Now comes the stylistic debate.  Voiceover, or no?  I like the trope of a good voice over.  I know that Harrison Ford had to be all but forced at gunpoint to do it, it’s a great trope.  I know Ridley Scott said the studio did it because “American audiences are believed to be too stupid”, but it’s also expected.  Some of the lines were… meh… but it added that wonderful film noir feel you can really enjoy if you let yourself fall into the style of the tropes.  But, does it hurt the film if it’s cut out?  Not in any way that’s substantial.

1. Call to Adventure

Some may say that Capt Bryant forcing Deckard to do one last mission is the real call to adventure, but I maintain that its really the Assistance.  Gaff forcibly pulling Deckard from the Noodle vendor is where our hero is irrevocably yanked from his life and dropped into the mess.  He makes one futile attempt to avoid the call when he argues with Bryant, but that feeble slap quickly blurs into the second step.

This goes to show that resisting the call can be feeble and still effective, and build on the Status Quo.  Here is one area where the voice over adds some great depth but does it in what I’d call a blah way by talking about Bryant’s racism.  We get a good feel for it with all the excellent acting.  I really appreciate how understated acting of M. Emmet Walsh plays out.  He never gets too over the top and shows that menace can be subtextual and brilliantly effective.  Once presented with no choice for threat of retribution we go to…

2 Assistance

Deckard is given his best tool: information.  Not only does it continue to feed the Status Quo, it is entertainingly done and snaps hard with the high contrast feel of the film noir tropes.  Two men talking with each other by talking around each other in some regards.  Detailed exposition is given out with the eyedropper of dialogue.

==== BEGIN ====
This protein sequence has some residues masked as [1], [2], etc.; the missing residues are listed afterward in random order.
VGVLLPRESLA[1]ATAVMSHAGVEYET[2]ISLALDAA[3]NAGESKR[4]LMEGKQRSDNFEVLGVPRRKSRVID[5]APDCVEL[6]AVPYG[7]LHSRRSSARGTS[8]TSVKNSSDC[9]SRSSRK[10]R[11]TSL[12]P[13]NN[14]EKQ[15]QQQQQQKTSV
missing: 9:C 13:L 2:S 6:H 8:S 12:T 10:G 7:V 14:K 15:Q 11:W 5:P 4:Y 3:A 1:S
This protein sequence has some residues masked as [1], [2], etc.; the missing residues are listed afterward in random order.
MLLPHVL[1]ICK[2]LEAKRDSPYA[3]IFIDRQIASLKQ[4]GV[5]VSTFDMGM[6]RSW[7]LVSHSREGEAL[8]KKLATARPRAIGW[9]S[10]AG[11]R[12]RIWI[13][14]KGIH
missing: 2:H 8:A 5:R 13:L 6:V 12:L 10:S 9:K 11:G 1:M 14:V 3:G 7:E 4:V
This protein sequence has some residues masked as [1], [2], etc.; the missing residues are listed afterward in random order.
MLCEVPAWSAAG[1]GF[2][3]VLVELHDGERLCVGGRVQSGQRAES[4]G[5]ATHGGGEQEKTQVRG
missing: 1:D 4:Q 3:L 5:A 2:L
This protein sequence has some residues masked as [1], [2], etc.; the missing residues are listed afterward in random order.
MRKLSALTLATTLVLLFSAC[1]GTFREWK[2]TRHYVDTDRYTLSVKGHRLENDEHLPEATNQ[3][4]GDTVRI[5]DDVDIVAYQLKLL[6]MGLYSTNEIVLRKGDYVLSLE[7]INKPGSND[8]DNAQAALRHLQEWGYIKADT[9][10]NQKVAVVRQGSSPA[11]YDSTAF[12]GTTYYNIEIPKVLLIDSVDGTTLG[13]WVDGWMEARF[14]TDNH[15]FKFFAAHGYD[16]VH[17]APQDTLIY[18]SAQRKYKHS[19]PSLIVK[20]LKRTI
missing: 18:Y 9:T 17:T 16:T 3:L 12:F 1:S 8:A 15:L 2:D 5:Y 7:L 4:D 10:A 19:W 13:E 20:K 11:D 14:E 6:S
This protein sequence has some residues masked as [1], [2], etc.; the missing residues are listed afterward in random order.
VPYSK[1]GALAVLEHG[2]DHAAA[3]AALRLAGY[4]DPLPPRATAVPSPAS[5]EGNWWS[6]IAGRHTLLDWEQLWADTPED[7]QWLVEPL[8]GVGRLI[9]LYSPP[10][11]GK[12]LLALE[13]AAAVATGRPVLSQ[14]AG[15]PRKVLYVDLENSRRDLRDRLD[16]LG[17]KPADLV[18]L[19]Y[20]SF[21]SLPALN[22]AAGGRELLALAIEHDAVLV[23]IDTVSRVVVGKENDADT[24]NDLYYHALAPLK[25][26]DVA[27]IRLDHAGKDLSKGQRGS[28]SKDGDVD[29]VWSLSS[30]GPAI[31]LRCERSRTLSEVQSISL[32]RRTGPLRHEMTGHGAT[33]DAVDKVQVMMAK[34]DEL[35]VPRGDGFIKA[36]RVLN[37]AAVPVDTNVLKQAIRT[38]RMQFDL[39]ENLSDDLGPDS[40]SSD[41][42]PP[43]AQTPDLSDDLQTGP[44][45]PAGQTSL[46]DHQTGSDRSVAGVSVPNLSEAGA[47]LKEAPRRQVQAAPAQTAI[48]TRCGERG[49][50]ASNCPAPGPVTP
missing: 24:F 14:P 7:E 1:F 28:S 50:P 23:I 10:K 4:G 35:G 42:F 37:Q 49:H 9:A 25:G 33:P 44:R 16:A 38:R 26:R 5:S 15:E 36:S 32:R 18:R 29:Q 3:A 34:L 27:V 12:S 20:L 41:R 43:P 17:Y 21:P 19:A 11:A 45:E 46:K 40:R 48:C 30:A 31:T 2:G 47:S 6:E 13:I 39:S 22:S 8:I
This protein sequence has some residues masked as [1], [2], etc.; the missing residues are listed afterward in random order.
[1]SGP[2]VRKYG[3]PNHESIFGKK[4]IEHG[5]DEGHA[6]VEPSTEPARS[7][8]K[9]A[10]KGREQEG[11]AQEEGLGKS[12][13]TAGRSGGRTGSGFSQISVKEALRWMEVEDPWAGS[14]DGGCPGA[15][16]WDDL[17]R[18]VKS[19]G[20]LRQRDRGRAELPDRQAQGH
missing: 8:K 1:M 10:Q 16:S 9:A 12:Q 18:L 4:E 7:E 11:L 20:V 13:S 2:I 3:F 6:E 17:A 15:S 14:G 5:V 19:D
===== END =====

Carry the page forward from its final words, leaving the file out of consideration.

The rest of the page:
But Bryant also gives a nice twist to the whole assistance section by subverting… lightly a “Grill the suspect” trope.  Sending Deckard over to get more help from the Tyrell corporation and getting toyed with by Dr. Tyrell with his new production model was ingenious, plus it introduced us to a huge pillar of the world: The Voight-Kampf test.  Information leaks out about the world even more, plus the stunning visuals, the introduction of the Femme Fatale in the form of Rachel, and the creepy/crazy little scientist.  The layering on this part of the Hero’s Journey is fantastic.

Because then you have a mirror image of assistance in Roy’s interrogation of Lu Chen with Leon.  (James Hong is one of my personal all time favorite character actors, so I’m biased there)  Again, you get subtext and connection to illuminate more about the antagonists going up against Deckard.  Roy is a perfect vaudevillian…no… Shakespearian counterpart to Deckard’s amiable aping of Humphrey Bogart.  You need this level of high fallutin’ artistic menace to something as plebian as a burnt out retired cop.  The juxtaposition of the characters just works.  Even the dull, thudding threat of Brion James’s Leon is a great frame for Rutgar Hauer’s fantastic job creating a pathos ridden Roy, seeking a very good MacGuffin: the desire for more life.  I mean come ON!  How awesome is that?  This guy’s got such a distinctive goal.  He just wants to live longer and now Deckard is set in motion to cut his already short life even shorter.  Mind you, this technically occurs a little later after Deckard’s searching of his hotel room, this is all braided together so it belongs here thematically.  ***Note: IMDB lists the character name as Hannibal Chew for James Hong.  Horsecrap.  He’s called Lu Chen in the movie by Roy.  So I don’t know what they’re thinking.

Ahhh but we can’t forget the last layer of assistance: J.F. Sebastian.. discovered by Pris, who then gives us another glimpse into a rather unpleasant aspect of society.  Only the physically prized people and slaves are sent off world.  Earth is left with the dregs.